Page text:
Investors in Publicis are looking for good news, and Maurice Lévy, chairman and chief executive, thinks he can deliver it.
Last week, the world’s third-largest marketing services group unveiled year-on-year growth of 1.3 per cent for the first quarter – half the rate the market expected – raising fears of a deeper slump in the global advertising market.
But Mr Lévy remains upbeat, insisting that Publicis will deliver “probably on the upper side” of a 3.2 to 3.6 per cent range for annual revenue growth this year, spurred by digital services and emerging markets.
On Tuesday he will update investors on the company’s strategy, to try to reassure them not just that growth is on track, but that cost savings to improve profit margins are also set to deliver.
He will describe the “curve” in margin improvement over the next five years, with the objective of achieving margins of 18 to 20 per cent at the end of the period. In the group’s full-year results for last year, its profit margin stood at 16.1 per cent for the year – a rise of 0.1 of a percentage point from a year earlier.
Significant challenges persist, however. Europe remains in the doldrums, with Mr Lévy predicting that Publicis revenues from the region will decline 4-5 per cent this year.
In the first quarter of the year, the advertising markets in Spain, France and Italy all fell by double digits, with media spending in Spain having declined to “levels of 1993”, according to Mr Lévy.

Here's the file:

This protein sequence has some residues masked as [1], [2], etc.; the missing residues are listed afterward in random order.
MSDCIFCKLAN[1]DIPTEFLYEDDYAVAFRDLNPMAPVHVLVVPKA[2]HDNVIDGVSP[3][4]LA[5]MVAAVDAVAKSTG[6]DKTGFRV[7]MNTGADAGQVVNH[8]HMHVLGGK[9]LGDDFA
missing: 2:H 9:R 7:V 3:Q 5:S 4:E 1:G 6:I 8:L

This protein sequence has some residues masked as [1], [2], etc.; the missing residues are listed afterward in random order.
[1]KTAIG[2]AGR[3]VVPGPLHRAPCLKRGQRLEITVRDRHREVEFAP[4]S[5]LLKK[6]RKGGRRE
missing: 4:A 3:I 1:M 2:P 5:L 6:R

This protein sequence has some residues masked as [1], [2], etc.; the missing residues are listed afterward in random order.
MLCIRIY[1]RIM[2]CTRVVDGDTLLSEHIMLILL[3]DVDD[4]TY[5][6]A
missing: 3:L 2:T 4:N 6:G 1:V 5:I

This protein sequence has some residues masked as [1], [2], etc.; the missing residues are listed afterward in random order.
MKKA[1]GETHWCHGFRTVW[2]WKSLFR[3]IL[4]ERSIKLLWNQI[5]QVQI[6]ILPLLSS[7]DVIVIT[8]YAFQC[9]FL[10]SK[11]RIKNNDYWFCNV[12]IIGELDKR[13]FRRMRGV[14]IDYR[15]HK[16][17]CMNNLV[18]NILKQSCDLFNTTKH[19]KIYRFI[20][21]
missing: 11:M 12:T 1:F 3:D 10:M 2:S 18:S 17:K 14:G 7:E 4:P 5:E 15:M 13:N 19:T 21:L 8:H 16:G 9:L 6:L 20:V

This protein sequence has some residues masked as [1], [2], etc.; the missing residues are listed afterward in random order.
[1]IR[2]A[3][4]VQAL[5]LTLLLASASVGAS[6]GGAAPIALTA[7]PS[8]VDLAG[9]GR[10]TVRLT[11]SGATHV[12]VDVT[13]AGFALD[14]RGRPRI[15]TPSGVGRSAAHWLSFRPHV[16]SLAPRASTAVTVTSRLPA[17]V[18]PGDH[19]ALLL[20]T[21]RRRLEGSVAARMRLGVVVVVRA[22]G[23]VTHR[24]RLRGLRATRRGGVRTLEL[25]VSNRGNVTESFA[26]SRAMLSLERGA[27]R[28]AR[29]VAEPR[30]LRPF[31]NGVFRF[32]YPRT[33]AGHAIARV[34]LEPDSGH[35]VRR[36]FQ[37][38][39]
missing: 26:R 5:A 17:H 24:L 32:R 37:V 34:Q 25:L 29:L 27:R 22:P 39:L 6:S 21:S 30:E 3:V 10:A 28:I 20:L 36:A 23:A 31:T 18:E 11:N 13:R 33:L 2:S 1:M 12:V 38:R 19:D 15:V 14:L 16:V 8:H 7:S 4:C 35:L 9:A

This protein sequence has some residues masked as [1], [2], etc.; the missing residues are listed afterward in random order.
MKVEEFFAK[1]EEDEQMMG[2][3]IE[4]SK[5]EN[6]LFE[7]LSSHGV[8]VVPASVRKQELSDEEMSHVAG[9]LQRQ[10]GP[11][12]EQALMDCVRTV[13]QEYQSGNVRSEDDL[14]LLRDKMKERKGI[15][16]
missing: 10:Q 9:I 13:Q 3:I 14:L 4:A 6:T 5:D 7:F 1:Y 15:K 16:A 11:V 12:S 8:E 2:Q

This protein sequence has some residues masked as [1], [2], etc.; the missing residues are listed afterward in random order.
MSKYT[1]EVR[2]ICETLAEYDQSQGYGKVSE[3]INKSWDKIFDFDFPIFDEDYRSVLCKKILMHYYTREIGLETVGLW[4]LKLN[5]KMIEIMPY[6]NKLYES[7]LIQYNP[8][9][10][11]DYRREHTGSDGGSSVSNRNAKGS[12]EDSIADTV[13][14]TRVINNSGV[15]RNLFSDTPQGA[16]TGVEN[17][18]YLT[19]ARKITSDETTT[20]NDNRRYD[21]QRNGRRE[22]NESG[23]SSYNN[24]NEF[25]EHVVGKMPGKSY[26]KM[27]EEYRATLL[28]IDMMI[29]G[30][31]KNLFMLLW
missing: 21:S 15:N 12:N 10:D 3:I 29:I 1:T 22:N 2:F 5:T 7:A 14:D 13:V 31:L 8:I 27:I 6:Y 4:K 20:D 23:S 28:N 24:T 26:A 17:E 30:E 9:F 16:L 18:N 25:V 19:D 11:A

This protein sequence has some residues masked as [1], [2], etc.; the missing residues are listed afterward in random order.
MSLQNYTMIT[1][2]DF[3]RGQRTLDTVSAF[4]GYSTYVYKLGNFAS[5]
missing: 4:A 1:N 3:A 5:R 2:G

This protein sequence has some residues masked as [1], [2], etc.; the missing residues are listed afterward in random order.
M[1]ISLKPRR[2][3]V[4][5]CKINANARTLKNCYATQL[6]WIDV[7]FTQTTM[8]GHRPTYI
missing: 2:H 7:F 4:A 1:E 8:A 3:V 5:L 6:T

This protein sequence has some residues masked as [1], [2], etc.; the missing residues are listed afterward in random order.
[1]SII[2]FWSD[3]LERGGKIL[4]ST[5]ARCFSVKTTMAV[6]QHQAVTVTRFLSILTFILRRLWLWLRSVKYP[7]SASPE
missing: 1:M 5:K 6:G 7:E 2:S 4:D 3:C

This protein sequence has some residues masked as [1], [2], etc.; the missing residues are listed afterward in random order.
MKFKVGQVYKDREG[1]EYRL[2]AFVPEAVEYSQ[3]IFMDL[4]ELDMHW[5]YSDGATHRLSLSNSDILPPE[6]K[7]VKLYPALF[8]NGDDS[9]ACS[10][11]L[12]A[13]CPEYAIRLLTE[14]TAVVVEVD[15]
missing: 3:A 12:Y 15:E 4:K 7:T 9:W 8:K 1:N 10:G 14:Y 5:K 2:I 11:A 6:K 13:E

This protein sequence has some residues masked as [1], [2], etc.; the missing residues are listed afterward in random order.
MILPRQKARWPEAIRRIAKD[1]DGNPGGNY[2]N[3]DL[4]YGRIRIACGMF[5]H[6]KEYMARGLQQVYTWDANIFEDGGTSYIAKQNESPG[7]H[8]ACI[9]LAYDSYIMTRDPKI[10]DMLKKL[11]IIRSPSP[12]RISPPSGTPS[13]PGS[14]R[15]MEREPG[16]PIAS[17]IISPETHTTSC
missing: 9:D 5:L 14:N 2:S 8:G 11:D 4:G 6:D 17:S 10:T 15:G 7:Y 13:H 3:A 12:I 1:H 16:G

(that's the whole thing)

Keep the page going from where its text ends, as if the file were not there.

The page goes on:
He said the Spanish advertising market “does not show any sign of recovery” and that neither Italy nor Spain were benefiting from growth in digital advertising, as this segment remains small in both countries.
But he is confident the company can outperform the wider market in these three countries by taking market share.
One engine of digital growth for the company is the planned rollout of Brand Live, a monitoring technology that tracks activity on the web through blogs, social media and other traditional media. Publicis will licence this technology to third parties.
Mr Lévy repeated that he was not interested in acquiring US rival Interpublic Group, despite speculation.
He did say he would be interested in “some of their assets”, though – in particular the digital operations, raising the possibility of a joint bid for the US ad group. Interpublic declined to comment.
Mr Lévy, 71, indicated that the Publicis board, led by Elisabeth Badinter, daughter of the company’s founder and Publicis’ largest shareholder, was not close to a decision on naming his successor.
“They have time and they have decided to do it at their speed,” he said.
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